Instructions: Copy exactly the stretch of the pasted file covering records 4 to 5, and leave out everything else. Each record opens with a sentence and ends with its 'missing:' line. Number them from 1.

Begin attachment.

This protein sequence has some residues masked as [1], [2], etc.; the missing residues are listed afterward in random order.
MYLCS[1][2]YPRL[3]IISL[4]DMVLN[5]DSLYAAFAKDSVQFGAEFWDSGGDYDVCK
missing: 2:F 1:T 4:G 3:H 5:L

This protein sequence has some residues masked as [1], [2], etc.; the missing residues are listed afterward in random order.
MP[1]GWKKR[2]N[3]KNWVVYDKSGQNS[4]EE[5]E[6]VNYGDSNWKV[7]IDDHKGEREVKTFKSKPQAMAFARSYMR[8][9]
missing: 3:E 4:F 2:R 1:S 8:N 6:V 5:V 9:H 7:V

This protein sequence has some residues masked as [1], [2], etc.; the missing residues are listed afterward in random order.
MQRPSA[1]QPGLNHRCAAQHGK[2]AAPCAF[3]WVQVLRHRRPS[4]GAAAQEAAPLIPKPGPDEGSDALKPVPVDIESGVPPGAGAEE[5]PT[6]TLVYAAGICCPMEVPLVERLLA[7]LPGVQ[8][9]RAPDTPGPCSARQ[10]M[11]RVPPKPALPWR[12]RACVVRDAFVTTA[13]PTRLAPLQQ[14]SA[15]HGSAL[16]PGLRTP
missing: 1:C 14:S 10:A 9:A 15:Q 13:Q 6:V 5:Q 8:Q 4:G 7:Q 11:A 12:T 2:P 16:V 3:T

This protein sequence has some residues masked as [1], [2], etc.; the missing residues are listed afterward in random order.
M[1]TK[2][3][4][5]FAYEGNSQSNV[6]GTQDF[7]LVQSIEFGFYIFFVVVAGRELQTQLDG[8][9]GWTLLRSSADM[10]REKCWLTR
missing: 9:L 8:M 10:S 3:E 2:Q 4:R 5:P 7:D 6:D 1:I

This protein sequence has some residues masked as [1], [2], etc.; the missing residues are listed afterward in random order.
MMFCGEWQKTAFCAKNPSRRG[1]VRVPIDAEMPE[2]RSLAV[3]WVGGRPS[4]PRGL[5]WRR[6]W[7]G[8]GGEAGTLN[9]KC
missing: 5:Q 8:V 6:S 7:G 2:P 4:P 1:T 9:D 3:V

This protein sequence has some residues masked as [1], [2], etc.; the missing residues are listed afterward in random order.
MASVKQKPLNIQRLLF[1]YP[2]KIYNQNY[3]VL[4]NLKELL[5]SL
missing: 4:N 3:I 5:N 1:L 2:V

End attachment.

This protein sequence has some residues masked as [1], [2], etc.; the missing residues are listed afterward in random order.
M[1]TK[2][3][4][5]FAYEGNSQSNV[6]GTQDF[7]LVQSIEFGFYIFFVVVAGRELQTQLDG[8][9]GWTLLRSSADM[10]REKCWLTR
missing: 9:L 8:M 10:S 3:E 2:Q 4:R 5:P 7:D 6:D 1:I

This protein sequence has some residues masked as [1], [2], etc.; the missing residues are listed afterward in random order.
MMFCGEWQKTAFCAKNPSRRG[1]VRVPIDAEMPE[2]RSLAV[3]WVGGRPS[4]PRGL[5]WRR[6]W[7]G[8]GGEAGTLN[9]KC
missing: 5:Q 8:V 6:S 7:G 2:P 4:P 1:T 9:D 3:V